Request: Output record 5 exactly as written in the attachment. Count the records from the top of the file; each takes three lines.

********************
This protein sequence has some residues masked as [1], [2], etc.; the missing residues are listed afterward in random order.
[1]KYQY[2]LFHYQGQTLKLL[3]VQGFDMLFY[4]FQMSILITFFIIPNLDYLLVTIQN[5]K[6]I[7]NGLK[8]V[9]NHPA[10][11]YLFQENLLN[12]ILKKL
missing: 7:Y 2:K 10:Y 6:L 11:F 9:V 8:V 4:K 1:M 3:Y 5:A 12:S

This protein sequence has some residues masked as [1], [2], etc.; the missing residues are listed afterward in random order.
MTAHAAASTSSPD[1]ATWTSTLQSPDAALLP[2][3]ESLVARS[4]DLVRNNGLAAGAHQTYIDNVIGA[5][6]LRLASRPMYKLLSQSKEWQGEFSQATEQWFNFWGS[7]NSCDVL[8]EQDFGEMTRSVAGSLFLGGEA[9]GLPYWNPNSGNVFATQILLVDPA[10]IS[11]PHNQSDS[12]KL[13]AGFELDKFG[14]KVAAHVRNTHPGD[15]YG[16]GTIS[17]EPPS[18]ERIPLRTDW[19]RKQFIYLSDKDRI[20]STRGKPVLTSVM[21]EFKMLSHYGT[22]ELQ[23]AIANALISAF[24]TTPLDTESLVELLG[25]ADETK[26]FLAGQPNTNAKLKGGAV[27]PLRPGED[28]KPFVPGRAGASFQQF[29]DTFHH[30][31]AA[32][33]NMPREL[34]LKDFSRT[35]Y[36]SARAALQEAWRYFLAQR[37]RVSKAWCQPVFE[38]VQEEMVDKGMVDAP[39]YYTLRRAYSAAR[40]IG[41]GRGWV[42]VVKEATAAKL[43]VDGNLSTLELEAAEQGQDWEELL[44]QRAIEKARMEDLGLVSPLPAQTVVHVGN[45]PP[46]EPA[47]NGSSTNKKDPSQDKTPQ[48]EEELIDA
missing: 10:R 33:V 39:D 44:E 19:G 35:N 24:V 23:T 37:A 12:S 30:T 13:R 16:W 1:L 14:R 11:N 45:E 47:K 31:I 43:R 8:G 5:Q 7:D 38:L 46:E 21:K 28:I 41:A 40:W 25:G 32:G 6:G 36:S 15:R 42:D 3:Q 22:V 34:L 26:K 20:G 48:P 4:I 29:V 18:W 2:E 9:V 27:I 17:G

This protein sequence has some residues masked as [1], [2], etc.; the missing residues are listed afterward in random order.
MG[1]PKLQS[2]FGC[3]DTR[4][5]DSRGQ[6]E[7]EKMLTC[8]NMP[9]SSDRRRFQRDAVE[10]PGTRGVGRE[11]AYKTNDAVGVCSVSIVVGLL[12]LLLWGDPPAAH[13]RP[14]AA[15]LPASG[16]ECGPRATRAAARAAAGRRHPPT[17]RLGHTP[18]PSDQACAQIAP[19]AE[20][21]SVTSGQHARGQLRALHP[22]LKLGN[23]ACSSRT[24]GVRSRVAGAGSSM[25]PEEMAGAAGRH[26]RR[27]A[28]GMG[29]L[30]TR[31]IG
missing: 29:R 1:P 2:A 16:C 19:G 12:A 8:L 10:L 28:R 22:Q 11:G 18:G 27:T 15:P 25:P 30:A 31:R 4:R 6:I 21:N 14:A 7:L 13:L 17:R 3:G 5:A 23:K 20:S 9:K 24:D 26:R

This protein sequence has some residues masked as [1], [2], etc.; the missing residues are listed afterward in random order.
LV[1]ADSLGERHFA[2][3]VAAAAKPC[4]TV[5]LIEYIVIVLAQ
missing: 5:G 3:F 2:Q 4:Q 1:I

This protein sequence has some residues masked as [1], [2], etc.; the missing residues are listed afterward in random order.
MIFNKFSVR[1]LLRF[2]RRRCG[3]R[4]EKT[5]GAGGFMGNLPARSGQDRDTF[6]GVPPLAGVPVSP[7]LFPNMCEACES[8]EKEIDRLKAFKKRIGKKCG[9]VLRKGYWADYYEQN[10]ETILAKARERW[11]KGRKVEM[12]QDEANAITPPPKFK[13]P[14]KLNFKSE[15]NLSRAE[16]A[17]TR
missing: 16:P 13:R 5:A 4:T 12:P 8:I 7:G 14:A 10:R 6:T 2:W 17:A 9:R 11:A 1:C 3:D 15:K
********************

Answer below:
This protein sequence has some residues masked as [1], [2], etc.; the missing residues are listed afterward in random order.
MIFNKFSVR[1]LLRF[2]RRRCG[3]R[4]EKT[5]GAGGFMGNLPARSGQDRDTF[6]GVPPLAGVPVSP[7]LFPNMCEACES[8]EKEIDRLKAFKKRIGKKCG[9]VLRKGYWADYYEQN[10]ETILAKARERW[11]KGRKVEM[12]QDEANAITPPPKFK[13]P[14]KLNFKSE[15]NLSRAE[16]A[17]TR
missing: 16:P 13:R 5:A 4:T 12:P 8:I 7:G 14:A 10:R 6:T 2:W 17:A 9:R 11:A 1:C 3:D 15:K